Although he got hurt and then lost his job in Washington, the Browns viewed Griffin as possibly their long-term solution at quarterback. His injury in the opener delayed the team's evaluation process, but the Browns may have a four-game window to see if Griffin can be their future.

"I am always looking to see who is going to be on the team as we move forward every game we play," Jackson said, adding the bye came at a good time to give Griffin more time.

"We are still evaluating our team, too, as we go through it at this point where we are. So yeah, we are looking. If he plays quarterback, yeah, we are evaluating him to see if he can be the quarterback. No different than Cody, Josh or (QB) Kevin (Hogan). All those guys, if they play, they are being evaluated."

Jackson said he'll consider several factors before choosing a quarterback, including Griffin's injury history.

"You have to throw everything in the pot and then make a decision," he said. "But the guy has played what amounts to four quarters, not even a whole four quarters for this football team in a regular-season game? If we put him back out there, there will be a chance for him to go back out there and play, and if we don't, we don't."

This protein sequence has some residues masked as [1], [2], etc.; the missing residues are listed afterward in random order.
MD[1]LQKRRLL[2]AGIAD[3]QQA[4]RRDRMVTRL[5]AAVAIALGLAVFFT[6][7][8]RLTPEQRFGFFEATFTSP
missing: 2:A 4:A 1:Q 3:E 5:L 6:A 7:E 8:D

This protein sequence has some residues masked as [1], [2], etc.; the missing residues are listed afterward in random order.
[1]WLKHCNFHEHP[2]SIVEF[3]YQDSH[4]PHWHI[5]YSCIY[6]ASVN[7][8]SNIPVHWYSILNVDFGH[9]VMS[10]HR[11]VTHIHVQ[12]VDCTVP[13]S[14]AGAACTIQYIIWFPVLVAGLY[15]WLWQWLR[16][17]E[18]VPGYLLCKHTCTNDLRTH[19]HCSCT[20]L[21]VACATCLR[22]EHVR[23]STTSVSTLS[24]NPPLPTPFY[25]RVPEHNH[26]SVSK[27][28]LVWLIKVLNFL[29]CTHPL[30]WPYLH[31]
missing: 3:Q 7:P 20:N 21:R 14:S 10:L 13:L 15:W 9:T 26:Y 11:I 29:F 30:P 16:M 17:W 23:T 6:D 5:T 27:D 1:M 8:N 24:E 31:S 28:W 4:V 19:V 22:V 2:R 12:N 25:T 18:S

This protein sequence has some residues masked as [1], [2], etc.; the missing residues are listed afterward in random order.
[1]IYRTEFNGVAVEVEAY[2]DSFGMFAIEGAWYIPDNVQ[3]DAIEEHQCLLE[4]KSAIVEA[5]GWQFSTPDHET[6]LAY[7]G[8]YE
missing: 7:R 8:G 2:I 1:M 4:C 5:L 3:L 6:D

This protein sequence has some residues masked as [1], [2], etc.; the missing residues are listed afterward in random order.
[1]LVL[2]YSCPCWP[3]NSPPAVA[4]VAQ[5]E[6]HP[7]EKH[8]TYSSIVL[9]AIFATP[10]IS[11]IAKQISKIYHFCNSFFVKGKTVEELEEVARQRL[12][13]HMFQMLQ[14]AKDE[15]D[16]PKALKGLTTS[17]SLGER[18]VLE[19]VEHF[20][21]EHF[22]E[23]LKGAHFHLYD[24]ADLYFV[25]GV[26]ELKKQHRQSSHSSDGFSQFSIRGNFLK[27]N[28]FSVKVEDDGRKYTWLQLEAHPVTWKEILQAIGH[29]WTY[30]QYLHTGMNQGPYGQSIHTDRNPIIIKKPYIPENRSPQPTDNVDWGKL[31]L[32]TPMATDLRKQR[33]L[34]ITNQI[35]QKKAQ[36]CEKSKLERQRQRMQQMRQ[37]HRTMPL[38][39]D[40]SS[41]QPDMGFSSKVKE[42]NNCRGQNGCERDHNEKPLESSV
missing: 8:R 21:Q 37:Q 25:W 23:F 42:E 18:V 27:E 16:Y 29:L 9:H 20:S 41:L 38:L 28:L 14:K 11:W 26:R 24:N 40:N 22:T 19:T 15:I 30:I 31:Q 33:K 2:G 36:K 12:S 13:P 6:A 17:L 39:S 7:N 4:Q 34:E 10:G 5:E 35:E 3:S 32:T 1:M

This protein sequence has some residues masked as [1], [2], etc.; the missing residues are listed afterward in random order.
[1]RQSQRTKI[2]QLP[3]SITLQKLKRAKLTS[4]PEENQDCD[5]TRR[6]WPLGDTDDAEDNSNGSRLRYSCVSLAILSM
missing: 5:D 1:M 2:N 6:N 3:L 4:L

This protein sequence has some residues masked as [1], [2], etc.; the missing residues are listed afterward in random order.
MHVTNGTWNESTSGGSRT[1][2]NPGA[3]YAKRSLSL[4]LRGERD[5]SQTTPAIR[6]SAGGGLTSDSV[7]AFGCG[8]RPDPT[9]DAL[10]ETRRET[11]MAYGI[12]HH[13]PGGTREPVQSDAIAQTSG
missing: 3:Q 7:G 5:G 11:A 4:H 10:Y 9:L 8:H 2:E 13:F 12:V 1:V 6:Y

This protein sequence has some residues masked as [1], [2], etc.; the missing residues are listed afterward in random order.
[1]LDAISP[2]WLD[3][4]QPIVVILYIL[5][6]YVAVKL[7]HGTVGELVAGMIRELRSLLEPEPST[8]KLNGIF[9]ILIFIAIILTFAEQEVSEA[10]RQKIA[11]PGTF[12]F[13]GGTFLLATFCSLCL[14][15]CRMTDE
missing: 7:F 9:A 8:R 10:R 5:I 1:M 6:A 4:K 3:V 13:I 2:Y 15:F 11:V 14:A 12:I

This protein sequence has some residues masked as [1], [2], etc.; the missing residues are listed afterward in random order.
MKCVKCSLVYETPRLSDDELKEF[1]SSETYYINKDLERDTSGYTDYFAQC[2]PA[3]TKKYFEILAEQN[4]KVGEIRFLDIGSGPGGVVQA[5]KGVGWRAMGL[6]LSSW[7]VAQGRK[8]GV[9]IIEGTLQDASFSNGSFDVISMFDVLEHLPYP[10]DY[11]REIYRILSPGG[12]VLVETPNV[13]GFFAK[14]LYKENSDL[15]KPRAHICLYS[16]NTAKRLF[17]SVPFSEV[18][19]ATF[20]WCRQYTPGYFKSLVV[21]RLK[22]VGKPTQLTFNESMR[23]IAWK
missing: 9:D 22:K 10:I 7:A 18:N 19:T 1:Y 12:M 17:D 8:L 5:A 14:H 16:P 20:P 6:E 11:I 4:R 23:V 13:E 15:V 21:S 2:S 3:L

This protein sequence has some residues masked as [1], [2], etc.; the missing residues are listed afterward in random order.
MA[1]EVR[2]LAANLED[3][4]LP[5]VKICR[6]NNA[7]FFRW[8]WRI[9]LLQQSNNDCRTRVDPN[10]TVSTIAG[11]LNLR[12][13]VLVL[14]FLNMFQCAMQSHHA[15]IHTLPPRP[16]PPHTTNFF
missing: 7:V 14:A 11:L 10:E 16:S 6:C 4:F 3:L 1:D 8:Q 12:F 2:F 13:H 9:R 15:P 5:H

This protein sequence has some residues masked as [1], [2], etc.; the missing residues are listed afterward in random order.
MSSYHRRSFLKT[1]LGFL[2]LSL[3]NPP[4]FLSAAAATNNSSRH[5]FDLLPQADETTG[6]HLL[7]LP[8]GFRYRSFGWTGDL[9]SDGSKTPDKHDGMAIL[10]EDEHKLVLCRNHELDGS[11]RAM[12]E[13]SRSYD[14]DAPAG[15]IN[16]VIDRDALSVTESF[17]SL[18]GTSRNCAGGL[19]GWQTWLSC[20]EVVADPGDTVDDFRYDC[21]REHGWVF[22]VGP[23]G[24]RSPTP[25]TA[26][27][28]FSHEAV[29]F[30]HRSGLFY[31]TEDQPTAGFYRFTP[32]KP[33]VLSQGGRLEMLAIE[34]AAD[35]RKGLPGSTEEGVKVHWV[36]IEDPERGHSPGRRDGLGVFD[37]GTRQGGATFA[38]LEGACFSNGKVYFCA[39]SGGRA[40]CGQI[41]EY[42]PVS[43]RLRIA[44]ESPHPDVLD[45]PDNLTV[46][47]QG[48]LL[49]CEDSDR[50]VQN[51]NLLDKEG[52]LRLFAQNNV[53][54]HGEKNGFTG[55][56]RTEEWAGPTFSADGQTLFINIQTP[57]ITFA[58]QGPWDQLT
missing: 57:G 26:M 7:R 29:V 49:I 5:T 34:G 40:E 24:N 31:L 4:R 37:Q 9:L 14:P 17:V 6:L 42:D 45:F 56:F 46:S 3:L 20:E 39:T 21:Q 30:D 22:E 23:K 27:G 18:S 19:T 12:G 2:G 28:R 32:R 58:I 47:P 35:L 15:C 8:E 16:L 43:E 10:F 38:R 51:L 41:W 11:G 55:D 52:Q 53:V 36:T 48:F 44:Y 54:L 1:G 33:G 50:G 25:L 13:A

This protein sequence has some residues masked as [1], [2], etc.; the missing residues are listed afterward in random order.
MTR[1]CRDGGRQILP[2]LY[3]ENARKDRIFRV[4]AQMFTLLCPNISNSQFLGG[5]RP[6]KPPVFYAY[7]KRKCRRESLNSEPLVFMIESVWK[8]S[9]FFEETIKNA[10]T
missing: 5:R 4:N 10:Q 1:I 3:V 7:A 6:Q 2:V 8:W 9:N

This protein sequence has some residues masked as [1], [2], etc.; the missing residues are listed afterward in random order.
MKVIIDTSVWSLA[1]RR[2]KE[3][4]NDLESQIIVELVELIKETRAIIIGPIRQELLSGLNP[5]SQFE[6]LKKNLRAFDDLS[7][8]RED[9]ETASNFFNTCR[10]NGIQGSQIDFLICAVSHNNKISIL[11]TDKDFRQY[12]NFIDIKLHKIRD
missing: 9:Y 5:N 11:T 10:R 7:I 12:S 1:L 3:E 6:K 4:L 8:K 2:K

NOTES: Jackson has given his players off until Monday, but before they left, he reminded them to behave while they're away. "I am not going to put up with any foolishness when guys leave here," he said. To that end, the Browns invited former NBA star guard Chauncey Billups to speak before practice. Jackson said Billups delivered a positive message about perseverance.

Steelers' rookies finding success

PITTSBURGH -- The learning curve is starting to level off for Javon Hargrave, Artie Burns and Sean Davis. That hardly means it's flat. Not by a long shot. Still, the game is beginning to slow down for the three Pittsburgh Steelers rookies, all of whom have made significant plays on a defense that's picked it up during the team's modest turnaround.

"I get so excited when we in the huddle," said Davis, a safety. "I see us and there's not a drop off."

That's exactly what the Steelers (6-5) had in mind when they used each of their first three picks in the 2016 draft to give an underperforming unit a needed jolt of youth and talent, even if they didn't anticipate relying on them to become regulars quite so soon. Yet there was Burns, the 25th-overall pick last spring, picking up his second career interception against the Browns on Nov. 20. There was Hargrave, a third-rounder from South Carolina State, falling on a fumble in the end zone for a score in the same game. There was Davis, a second-round safety, making a touchdown-saving tackle against Indianapolis that set up one of Pittsburgh's two goal line stands in a 28-7 victory on Thanksgiving.